Monday, September 26, 2011

Bike Commuting Statistics

The League of American Bicyclists' blog had a post on Friday highlighting data from the Census Bureau regarding bicycle commuting. While the data is by no means new and has been hashed and rehashed in lots of blogs, I wanted to delve into the numbers a little myself. This is by no means an exhaustive examination of the numbers, just a couple things that jump out at me. From the post:
more than half of one percent of American workers use a bicycle as their primary mode of transportation to work [...] this number represents nearly 40 percent growth since 2000.
The growth in percentages is good, and I suppose given the tendency in the US to sprawl and build less than bike-friendly roads, even 0.5% isn't too shabby. But, as they point out, lots of work remains to be done to make "our communities truly welcoming to bicyclists".

There is a healthy mix of communities in the top ten or twenty. Davis, CA comes in at 22.4%, by far the highest in the country. Davis is blessed with relatively flat terrain, good weather year round, and some great infrastructure, so it's not a surprise. It's been tops on these kinds of lists for years as far I know. Other cities in the top tier of the rankings may be more surprising to you... places with less hospitable climates like vis-a-vis Davis like Cambridge, Massachusetts; Madison, Wisconsin; Iowa City, Iowa; Missoula, Montana; and Boise, Idaho sprinkled among the top dozen or so and all coming in with over 5% bike commuting rates, with the exception of Boise, which is still at a very respectable 4%.

So, what about the cities in the DC area? Only DC proper makes the list of the 70 largest cities. It comes in fifth nationwide with 3.1% of workers using a bicycle as their primary mode of commuting. Of these 70 biggest cities, it's had the 6th highest percentage growth in bike commuting mode share over the period from 2000 to 2010.

This coincides, probably not by accident, with a commitment from the DC government to expand cycling infrastructure during that time. Miles upon miles of bike lanes have been designated (most visibly the Pennsylvania Avenue lanes, but others as well), new trails have opened (namely the Metropolitan Branch Trail from Union Station eventually to Silver Spring) , Capital Bikeshare was launched, and other experiments like some contraflow lanes and the cycletracks are underway. Several of the items mentioned above weren't completed or implemented until the last year or two, so I would expect that number to grow even more in the coming years as that new infrastructure, particularly CaBi helps to make bike commuting a realistic alternative for many.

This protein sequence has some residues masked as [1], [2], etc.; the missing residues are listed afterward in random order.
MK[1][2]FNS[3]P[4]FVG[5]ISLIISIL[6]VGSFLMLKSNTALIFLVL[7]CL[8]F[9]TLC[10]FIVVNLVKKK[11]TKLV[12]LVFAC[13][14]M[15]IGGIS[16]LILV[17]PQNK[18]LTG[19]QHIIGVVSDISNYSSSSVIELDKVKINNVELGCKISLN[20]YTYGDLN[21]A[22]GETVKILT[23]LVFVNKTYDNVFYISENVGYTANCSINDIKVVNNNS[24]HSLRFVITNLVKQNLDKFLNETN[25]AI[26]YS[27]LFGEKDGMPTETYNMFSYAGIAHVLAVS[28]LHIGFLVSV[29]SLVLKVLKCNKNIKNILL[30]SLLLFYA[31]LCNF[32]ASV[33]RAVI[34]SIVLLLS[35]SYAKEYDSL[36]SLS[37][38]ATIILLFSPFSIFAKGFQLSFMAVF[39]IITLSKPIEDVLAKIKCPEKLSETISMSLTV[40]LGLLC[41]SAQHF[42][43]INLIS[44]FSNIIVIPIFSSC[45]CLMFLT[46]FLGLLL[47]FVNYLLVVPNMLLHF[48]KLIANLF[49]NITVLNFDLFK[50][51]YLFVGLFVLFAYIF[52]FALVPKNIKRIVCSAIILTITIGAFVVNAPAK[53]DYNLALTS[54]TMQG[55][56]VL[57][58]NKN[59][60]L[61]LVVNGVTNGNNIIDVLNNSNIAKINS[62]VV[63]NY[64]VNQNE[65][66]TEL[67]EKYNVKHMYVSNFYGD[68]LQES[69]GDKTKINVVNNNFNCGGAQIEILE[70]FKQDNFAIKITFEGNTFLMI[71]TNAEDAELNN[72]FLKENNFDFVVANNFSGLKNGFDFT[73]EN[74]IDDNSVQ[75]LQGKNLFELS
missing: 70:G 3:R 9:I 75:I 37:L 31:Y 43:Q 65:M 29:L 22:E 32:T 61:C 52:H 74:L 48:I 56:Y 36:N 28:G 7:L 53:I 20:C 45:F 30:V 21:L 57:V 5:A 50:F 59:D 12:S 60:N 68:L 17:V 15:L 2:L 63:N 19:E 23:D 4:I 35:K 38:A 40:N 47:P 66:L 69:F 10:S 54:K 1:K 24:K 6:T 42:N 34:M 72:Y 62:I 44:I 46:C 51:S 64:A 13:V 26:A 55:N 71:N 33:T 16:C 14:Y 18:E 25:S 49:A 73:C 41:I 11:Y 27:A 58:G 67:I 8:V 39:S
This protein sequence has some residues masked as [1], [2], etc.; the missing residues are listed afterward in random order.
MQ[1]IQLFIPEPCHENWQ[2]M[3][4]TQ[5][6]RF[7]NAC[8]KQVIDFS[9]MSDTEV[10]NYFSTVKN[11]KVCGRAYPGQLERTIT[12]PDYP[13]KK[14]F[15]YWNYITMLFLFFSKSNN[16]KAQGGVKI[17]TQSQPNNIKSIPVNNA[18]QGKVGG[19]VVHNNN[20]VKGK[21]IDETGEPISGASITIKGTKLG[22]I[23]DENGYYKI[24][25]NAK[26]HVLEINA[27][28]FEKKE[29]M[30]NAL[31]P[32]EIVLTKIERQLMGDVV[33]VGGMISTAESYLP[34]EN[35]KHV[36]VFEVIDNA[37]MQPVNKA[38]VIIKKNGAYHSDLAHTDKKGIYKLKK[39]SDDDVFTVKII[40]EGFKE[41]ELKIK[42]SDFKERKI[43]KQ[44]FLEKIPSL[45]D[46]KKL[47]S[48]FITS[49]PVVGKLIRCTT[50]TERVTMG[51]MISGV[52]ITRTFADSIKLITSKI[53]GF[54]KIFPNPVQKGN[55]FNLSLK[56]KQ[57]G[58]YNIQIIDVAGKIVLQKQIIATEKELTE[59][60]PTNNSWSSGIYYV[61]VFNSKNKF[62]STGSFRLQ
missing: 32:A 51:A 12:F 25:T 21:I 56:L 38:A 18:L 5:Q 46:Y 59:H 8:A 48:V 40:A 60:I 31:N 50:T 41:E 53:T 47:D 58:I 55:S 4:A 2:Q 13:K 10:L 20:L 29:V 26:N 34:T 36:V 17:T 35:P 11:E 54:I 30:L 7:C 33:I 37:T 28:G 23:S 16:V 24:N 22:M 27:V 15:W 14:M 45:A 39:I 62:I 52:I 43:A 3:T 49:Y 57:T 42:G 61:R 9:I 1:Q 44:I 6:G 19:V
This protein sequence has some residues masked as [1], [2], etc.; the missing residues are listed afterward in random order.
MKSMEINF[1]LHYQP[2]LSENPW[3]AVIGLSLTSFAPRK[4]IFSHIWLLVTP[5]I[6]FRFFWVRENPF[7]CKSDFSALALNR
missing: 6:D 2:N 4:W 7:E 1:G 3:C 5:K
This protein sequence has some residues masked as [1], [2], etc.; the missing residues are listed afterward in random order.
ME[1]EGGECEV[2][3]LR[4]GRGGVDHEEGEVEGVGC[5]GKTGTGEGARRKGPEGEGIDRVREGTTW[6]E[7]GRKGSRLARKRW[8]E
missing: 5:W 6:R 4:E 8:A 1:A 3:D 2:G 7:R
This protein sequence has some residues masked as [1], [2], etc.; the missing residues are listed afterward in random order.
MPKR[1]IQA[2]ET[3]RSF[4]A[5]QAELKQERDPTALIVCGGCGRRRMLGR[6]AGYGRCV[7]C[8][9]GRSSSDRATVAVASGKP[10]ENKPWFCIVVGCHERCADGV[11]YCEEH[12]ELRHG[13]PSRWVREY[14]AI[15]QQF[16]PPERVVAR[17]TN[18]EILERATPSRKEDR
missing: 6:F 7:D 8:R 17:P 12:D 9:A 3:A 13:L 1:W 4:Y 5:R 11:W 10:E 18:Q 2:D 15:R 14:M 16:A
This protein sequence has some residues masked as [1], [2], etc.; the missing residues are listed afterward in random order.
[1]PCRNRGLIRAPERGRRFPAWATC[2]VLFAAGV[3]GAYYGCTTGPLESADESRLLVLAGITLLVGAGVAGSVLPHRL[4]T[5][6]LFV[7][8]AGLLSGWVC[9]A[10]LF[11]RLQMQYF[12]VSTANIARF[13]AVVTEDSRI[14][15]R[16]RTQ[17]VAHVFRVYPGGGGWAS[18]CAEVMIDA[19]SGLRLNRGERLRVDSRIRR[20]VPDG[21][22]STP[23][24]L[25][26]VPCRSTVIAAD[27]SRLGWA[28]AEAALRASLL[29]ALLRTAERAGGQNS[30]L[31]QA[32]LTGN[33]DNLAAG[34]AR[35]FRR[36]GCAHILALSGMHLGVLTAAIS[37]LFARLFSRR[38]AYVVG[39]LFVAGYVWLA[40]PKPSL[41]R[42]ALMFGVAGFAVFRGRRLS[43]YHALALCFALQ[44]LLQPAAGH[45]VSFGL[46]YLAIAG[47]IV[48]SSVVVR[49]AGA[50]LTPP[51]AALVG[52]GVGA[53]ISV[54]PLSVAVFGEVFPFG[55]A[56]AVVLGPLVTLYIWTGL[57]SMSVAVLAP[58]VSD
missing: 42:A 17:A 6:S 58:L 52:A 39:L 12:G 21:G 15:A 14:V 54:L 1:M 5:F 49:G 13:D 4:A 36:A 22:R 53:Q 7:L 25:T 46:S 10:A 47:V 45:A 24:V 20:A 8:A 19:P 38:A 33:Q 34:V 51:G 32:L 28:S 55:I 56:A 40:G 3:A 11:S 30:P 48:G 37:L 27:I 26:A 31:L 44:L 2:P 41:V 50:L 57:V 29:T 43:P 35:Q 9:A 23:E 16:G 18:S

Alexandria and Arlington are the only Virginia municipalities in the DC area that are listed in a longer list of 370 cities with over 65,000 residents and available statistics on bike commuting. Arlington comes in at 1.35% bike commuters, and Alexandria at 0.7% in 2010. I'm a little surprised that these municipalities came in as low as they did, since both are making strides to improve cycling infrastructure. But both are relatively well endowed in terms of access to public transportation with Metro running through the heart of both places. Based on the very large number of bikes parked at Braddock Road metro almost any work day I've ever been down there, I'd be curious to see how Alexandria or Arlington stack up in terms of multimodal commuting (e.g., riding to the train station and then taking the train downtown).

A fellow "bike commuter" I know at work would not be counted as such by this survey. She puts her bike on the front rack of the bus from near her house to the Pentagon, and then rides into work from there. For purposes of this survey, she would be counted as a bus/transit commuter, and her bike commute leg would be completely ignored.The expansion of CaBi along the Rosslyn-Ballston corridor in Arlington and perhaps into Alexandria next year will only help the bike commuting numbers. They are also likely to increase the multimodal share, which would not be reflected in these statistics.

Alexandria and Arlington stand up rather favorably to other Virginia cities, though. Only Richmond is higher than Arlington, at 2.2%. Norfolk and Virginia Beach are more or less on par with Alexandria in the ballpark with 0.8% bike commuting. Other Hampton Roads cities listed, with the exception of Portsmouth, were under 0.2%.

There are issues with the data to be sure, large margin of error being one. But overall, other factors tend to underrepresent bike commuting. As LAB points out:
*Results are based on a survey of a sample of the population. Surveys take place throughout the year. The journey to work question asks respondents about the previous week.
*The journey to work question asks about the primary mode of transportation to work. The wording of the question undercounts the actual amount of bike commuting that occurs. It does not count people who rode once or twice a week or people who bike to transit (if the transit leg is longer than the bike leg). [This goes to my point about multimodal commuting.]
So the numbers themselves may not be perfectly derived or representative, but they do provide some valuable insights and are fun to look at. The big takeaway... bike commuting is up nationwide, and more dramatically in certain cities, like DC. Let's work to keep the trend going.

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